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Twitter has become a hub for journalism online. The ability to communicate ideas quickly and briefly has made it the apparent perfect platform for distributing news. Generation Z, however, has engaged with the platform less than older generations and is less likely to go to it for serious news.
Generation Z uses social media, unsurprisingly, more than any other age group. Interestingly, though, the rates of use for many services, such as Facebook and Twitter have decreased. The net gain in social media use among my generation can be explained, then, by a movement towards new and more diverse platforms. 35% more Gen-Z-ers than Millennials use Snapchat, for example.
The most popular social media service among Generation Z is YouTube, with 84% of the cohort using it. Facebook comes second place, at 80%. Only 44% of the generation are on Twitter, representing a small decrease compared to Millennials.
Twitter has the reputation of being the hippest media platform, but it appears that Generation Z does not use it that regularly. This was backed up by my in-person research. Most of the people I talked to had Twitter, or had had a Twitter, but rarely posted. None used Twitter for anything other than entertainment.
News was gotten through news sites, apps, or current events concerned channels on YouTube. Among the other Generation Z Correspondents here at the Pavlovic today, only a couple had a viable handle as of two weeks ago.
Gold-Fish Attention Spans
Still, marketers like to generalize. Look up ‘Generation Z’ and you will find a lot of cringe-inducing content instructing you and your company how to use various platforms to make us buy your product or vote for your candidate.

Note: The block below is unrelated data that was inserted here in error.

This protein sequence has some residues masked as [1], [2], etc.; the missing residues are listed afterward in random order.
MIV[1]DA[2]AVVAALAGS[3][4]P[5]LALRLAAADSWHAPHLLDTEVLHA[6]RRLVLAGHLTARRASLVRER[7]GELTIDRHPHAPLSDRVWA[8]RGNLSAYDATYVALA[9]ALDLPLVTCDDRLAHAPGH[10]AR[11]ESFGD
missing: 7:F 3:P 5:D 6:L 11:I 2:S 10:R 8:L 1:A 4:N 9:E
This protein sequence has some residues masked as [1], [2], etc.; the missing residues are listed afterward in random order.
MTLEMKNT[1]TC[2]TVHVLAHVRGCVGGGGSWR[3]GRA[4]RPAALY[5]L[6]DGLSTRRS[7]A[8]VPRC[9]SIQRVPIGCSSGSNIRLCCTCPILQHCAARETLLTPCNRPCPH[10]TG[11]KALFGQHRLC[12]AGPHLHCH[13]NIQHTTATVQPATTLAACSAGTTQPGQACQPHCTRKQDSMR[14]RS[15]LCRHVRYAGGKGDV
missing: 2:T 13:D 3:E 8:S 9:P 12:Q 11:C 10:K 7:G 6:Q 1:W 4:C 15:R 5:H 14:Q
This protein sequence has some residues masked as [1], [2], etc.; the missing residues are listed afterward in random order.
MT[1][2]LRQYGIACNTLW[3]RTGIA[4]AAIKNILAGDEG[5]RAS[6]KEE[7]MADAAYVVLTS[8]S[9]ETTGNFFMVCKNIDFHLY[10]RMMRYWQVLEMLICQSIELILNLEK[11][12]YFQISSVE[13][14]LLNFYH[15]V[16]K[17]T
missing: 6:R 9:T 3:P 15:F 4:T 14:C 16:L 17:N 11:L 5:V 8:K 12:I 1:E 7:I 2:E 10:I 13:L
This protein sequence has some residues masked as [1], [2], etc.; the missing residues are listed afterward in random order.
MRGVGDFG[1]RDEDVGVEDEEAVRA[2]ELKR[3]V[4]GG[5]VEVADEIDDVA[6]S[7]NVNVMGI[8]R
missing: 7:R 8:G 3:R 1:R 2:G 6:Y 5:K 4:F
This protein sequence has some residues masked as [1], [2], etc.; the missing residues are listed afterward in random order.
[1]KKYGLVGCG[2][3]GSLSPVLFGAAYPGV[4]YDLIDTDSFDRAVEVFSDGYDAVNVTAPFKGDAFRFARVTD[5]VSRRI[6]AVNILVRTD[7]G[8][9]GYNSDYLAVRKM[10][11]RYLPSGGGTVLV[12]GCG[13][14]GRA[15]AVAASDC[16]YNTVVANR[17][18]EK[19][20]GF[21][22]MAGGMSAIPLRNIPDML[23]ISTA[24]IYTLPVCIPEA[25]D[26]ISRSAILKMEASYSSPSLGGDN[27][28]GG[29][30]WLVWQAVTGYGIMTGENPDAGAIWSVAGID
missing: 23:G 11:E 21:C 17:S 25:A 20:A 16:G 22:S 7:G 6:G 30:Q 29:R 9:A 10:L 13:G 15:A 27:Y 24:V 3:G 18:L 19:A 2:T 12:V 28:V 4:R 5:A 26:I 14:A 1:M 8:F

Instead of focusing on products, a blog focusing on ideal Generation Z marketing strategies stated, focus on creating content that your community is excited to engage in; focus on being relatable.
This advice sounds sound, but consider the grotesque menagerie of snarky, fast-food brand Twitters which have been the result. Or, consider the proliferation of gaffes which would result from politicians with Snapchats, a campaign strategy recommended by a consulting firm to the Australian government in order to make candidates seem more authentic.
It is clear when you read them, central to all of these Generation Z engagement strategies is the supposed short attention spans of Generation Z. The most repeated figure is 8 seconds. This was hard to find a source for. Further, it is unclear what is meant by attention span.
8 seconds is especially hard to come to terms with when one considers the amount of time Generation Z will put to binge-watching an entire Netflix series, or to watching an un-engaging YouTube video. We can, when the occasion calls, be exceptionally attentive.
Attention Spans Actually Increasing
A study from, of all places, Prezi seems to confirm this. According to the report by the online presentation service, attentions spans are actually increasing among younger people. The study did not differentiate between millennials and Generation Z, but it found that younger participants have attention spans greater than those of Generation X and Baby Boomers.
This study appeared to use a different definition of attention span. Participants in the Prezi study were tested for how long they could stay engaged with a task, while the studies that produced the 8 second maximum were looking at how long, on average, a user engaged with any given piece of content. The Prezi study concluded that the much smaller numbers produced by other studies are representative not of a decreased attention span—but of a more selective one.